I’m conflicted about Michael Laws. He’s brilliant – a brilliant writer, a brilliant broadcaster, a brilliant thinker, a brilliant political strategist and, when I first met him at a celebrity debate in Dunedin several decades ago, brilliantly funny. But I abhor most of what he writes in his columns in the Sunday Star Times. Or rather the way he writes. I have the feeling that the intemperate language, the provocative posturing, the seeming determination to outrage and offend have less to do with the real Michael Laws, whoever that may be, than with the near requirement on tabloid newspaper columnists to shock their readers into penning apoplectic letters of protest to the editor. None of this sits comfortably with a man who could write so lovingly and movingly about his young daughter or confess in his column today that the prospect of her death from cancer brought him to thoughts of suicide.
‘I could see no point to my existence if she were not a part of my life.’ And now we learn that Laws had a sexual relationship with a former prostitute and P addict. Laws has told us so himself, on his radio show, and now extensively in the press. He did it because he expected to be outed. Wearing my media consultant’s hat, I can say that he did exactly the right thing. I have been in a similar situation myself, though the circumstances were different and had no sexual context. But the principle was the same: getting things out in the open pulls the teeth of an intended media exposé and ensures that your version of events appears first and is accurately reported. So, can the revelation of a brief affair with someone who describes herself as an ‘ex crack ho’ ever be a good look? You would have thought not. But somehow the story of Michael Laws and Jacqueline Sperling which has emerged over the past couple of days has a quality which sets it apart from the usual celebrity exposé or mea culpa.
It is a fascinating story, well told, and with a happy ending. It begins with Laws’ description of what drew him to Sperling. ‘In June of this year I met someone in Auckland and, quite unexpectedly, entered a physical relationship. This lady had life experiences that were completely different to my own. I was intoxicated by such an unusual background and flattered by her attentions. ‘We met only twice. We have shared texts and messages of an intimate nature connected to the physical attraction that seemed to exist between us. ‘I was not involved in any other relationship during this time.’ Sterling, it transpires, had run a private escort business in Auckland until 15 months ago and was charged in June of last year with possession of P for supply. She was sentenced to seven months home detention. She was wearing an electronically monitored anklet during Laws’ visits – a detail which, for the life of me, I can only find utterly charming and romantic. The Sunday Star Times reports that Laws was not fazed by the anklet:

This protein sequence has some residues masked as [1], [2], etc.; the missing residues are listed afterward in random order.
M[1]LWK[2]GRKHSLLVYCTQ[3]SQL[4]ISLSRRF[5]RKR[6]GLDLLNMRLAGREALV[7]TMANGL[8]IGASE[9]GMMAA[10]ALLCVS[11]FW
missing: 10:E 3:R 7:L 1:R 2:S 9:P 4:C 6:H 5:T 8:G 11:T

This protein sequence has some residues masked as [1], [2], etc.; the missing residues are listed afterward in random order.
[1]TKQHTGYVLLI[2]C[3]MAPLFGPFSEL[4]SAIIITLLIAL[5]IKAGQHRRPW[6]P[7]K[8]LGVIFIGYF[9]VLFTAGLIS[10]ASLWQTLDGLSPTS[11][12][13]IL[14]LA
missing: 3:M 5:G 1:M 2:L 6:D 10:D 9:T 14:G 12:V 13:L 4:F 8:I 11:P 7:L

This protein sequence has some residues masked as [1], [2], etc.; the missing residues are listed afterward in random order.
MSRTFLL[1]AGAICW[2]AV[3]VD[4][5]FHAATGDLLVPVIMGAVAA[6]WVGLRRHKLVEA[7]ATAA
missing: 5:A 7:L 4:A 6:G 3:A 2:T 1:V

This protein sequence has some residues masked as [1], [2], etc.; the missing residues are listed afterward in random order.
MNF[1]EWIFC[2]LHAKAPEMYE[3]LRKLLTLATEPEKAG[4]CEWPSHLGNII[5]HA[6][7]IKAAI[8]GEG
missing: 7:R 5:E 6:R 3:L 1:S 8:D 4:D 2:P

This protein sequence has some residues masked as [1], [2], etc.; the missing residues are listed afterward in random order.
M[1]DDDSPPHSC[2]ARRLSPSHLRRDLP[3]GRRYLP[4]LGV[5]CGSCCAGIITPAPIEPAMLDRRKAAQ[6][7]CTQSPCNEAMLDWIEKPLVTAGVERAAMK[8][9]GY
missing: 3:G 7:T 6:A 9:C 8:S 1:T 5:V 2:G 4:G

‘Why would I be? Here was somebody who had plunged into the depths of a P addiction and enormous depravation, who had got absolutely on the wrong side of the law. ‘I’m very supportive of the idea of people making amends for things they have done wrong in their lives. ‘I was more interested in her story [than sex]. I had no intention of starting a relationship. I told her if I was ever in Auckland I would pop in and talk about a book she was writing [about drug abuse]. She is a great writer.’ And the happy ending? Well, Sperling was understandably annoyed that Laws had chosen to make their relationship public, but the two have since met and Sperling has expressed an interest in renewing the relationship: ‘I am very fond of him. I think he is a good man. Through all of this we are now friends again, and that is more than we were a few days ago. He is a man I am so very fond of.’
Sperling, whose home detention ends on September 1, says she will use her ‘15 minutes of fame’ to teach the public about the evils of drug addiction. Several things distinguish this narrative from the traditional celebrity sex exposé: First, the patent truthfulness of the parties. There is nothing self-serving in anything they say and I believe them utterly.
Second, their courage, particularly that of Sperling who has allowed her life to become public property. As she herself says: ‘There is nobody in this country who sticks their hand up and says, “Look, I am an ex crack ho and look at where I am now.” I have nothing to be ashamed of with the life I left, because I left it behind forever. I am proud of that. I have done nothing wrong. I make no secret of my past.’ And, finally, the lack of bitterness and the mutual respect and affection that so patently suffuse this story. The romantic in me says that we may not have heard the end of the Laws/Sterling narrative. It is, it seems to me, first and foremost a story about a meeting of minds and the sometimes comforting, sometimes passionate relationships that can develop from such meetings.